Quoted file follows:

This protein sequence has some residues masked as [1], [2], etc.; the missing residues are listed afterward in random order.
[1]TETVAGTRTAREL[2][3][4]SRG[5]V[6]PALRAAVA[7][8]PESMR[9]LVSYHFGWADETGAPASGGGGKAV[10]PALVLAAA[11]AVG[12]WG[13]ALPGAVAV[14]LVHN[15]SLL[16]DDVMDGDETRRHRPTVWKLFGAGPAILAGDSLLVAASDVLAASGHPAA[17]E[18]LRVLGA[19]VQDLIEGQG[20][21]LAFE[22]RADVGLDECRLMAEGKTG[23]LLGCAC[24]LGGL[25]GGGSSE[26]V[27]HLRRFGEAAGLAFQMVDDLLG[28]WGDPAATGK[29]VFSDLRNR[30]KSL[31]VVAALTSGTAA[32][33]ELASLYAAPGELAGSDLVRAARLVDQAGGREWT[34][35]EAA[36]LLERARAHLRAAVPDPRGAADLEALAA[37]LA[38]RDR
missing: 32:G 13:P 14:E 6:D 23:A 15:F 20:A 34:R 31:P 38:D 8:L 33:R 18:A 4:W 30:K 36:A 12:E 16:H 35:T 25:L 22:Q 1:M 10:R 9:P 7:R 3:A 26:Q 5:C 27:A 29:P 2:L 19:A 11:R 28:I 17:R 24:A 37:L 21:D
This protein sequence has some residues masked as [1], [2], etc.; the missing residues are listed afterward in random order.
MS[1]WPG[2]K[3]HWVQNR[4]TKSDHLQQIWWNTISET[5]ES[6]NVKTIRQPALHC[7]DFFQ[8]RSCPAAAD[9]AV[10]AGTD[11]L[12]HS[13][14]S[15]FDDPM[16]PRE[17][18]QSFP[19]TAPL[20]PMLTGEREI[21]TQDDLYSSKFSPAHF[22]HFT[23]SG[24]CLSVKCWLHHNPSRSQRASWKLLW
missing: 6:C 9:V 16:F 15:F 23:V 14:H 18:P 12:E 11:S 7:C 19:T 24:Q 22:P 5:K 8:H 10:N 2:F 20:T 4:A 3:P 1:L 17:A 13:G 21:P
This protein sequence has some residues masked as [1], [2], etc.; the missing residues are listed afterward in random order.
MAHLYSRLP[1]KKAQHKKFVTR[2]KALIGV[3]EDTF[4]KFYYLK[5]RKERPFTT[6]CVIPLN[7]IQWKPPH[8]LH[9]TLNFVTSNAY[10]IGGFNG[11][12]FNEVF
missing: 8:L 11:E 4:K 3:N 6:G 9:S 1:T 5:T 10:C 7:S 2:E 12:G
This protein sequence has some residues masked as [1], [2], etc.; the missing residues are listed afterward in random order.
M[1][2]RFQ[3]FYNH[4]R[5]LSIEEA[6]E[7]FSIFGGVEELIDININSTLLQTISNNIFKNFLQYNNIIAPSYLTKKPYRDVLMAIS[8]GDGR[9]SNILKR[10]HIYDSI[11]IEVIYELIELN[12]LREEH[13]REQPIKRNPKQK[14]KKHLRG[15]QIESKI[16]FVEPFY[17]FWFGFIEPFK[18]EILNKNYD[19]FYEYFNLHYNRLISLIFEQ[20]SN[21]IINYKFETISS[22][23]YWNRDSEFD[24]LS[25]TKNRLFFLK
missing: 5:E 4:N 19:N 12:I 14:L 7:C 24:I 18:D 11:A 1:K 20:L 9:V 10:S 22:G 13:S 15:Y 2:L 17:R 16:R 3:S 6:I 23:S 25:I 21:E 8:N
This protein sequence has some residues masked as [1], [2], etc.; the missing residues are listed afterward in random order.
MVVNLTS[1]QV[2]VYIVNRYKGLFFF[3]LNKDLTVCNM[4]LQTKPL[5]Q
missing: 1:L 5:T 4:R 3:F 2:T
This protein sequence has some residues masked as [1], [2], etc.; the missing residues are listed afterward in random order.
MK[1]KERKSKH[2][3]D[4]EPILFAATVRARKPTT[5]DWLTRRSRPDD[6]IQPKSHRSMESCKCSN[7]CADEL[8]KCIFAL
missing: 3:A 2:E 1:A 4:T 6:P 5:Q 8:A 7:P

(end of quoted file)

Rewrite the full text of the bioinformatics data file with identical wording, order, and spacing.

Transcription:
This protein sequence has some residues masked as [1], [2], etc.; the missing residues are listed afterward in random order.
[1]TETVAGTRTAREL[2][3][4]SRG[5]V[6]PALRAAVA[7][8]PESMR[9]LVSYHFGWADETGAPASGGGGKAV[10]PALVLAAA[11]AVG[12]WG[13]ALPGAVAV[14]LVHN[15]SLL[16]DDVMDGDETRRHRPTVWKLFGAGPAILAGDSLLVAASDVLAASGHPAA[17]E[18]LRVLGA[19]VQDLIEGQG[20][21]LAFE[22]RADVGLDECRLMAEGKTG[23]LLGCAC[24]LGGL[25]GGGSSE[26]V[27]HLRRFGEAAGLAFQMVDDLLG[28]WGDPAATGK[29]VFSDLRNR[30]KSL[31]VVAALTSGTAA[32][33]ELASLYAAPGELAGSDLVRAARLVDQAGGREWT[34][35]EAA[36]LLERARAHLRAAVPDPRGAADLEALAA[37]LA[38]RDR
missing: 32:G 13:P 14:E 6:D 23:A 15:F 20:A 34:R 31:P 38:D 8:L 33:R 18:A 4:W 30:K 36:A 12:E 16:H 35:T 25:L 22:Q 1:M 10:R 9:P 7:R 3:A 26:Q 5:C 27:A 29:P 2:L 19:A 11:R 28:I 17:R 24:A 37:L 21:D
This protein sequence has some residues masked as [1], [2], etc.; the missing residues are listed afterward in random order.
MS[1]WPG[2]K[3]HWVQNR[4]TKSDHLQQIWWNTISET[5]ES[6]NVKTIRQPALHC[7]DFFQ[8]RSCPAAAD[9]AV[10]AGTD[11]L[12]HS[13][14]S[15]FDDPM[16]PRE[17][18]QSFP[19]TAPL[20]PMLTGEREI[21]TQDDLYSSKFSPAHF[22]HFT[23]SG[24]CLSVKCWLHHNPSRSQRASWKLLW
missing: 6:C 9:V 16:F 15:F 23:V 14:H 18:P 12:E 11:S 7:C 19:T 24:Q 22:P 5:K 8:H 10:N 2:F 20:T 4:A 3:P 1:L 17:A 13:G 21:P
This protein sequence has some residues masked as [1], [2], etc.; the missing residues are listed afterward in random order.
MAHLYSRLP[1]KKAQHKKFVTR[2]KALIGV[3]EDTF[4]KFYYLK[5]RKERPFTT[6]CVIPLN[7]IQWKPPH[8]LH[9]TLNFVTSNAY[10]IGGFNG[11][12]FNEVF
missing: 8:L 11:E 4:K 3:N 6:G 9:S 1:T 5:T 10:C 7:S 2:E 12:G
This protein sequence has some residues masked as [1], [2], etc.; the missing residues are listed afterward in random order.
M[1][2]RFQ[3]FYNH[4]R[5]LSIEEA[6]E[7]FSIFGGVEELIDININSTLLQTISNNIFKNFLQYNNIIAPSYLTKKPYRDVLMAIS[8]GDGR[9]SNILKR[10]HIYDSI[11]IEVIYELIELN[12]LREEH[13]REQPIKRNPKQK[14]KKHLRG[15]QIESKI[16]FVEPFY[17]FWFGFIEPFK[18]EILNKNYD[19]FYEYFNLHYNRLISLIFEQ[20]SN[21]IINYKFETISS[22][23]YWNRDSEFD[24]LS[25]TKNRLFFLK
missing: 5:E 4:N 19:N 12:I 14:L 7:C 24:I 18:D 11:A 1:K 20:L 9:V 10:S 22:G 13:S 15:Y 2:L 17:R 16:R 3:S 6:I 23:S 25:I 21:E 8:N
This protein sequence has some residues masked as [1], [2], etc.; the missing residues are listed afterward in random order.
MVVNLTS[1]QV[2]VYIVNRYKGLFFF[3]LNKDLTVCNM[4]LQTKPL[5]Q
missing: 1:L 5:T 4:R 3:F 2:T
This protein sequence has some residues masked as [1], [2], etc.; the missing residues are listed afterward in random order.
MK[1]KERKSKH[2][3]D[4]EPILFAATVRARKPTT[5]DWLTRRSRPDD[6]IQPKSHRSMESCKCSN[7]CADEL[8]KCIFAL
missing: 3:A 2:E 1:A 4:T 6:P 5:Q 8:A 7:P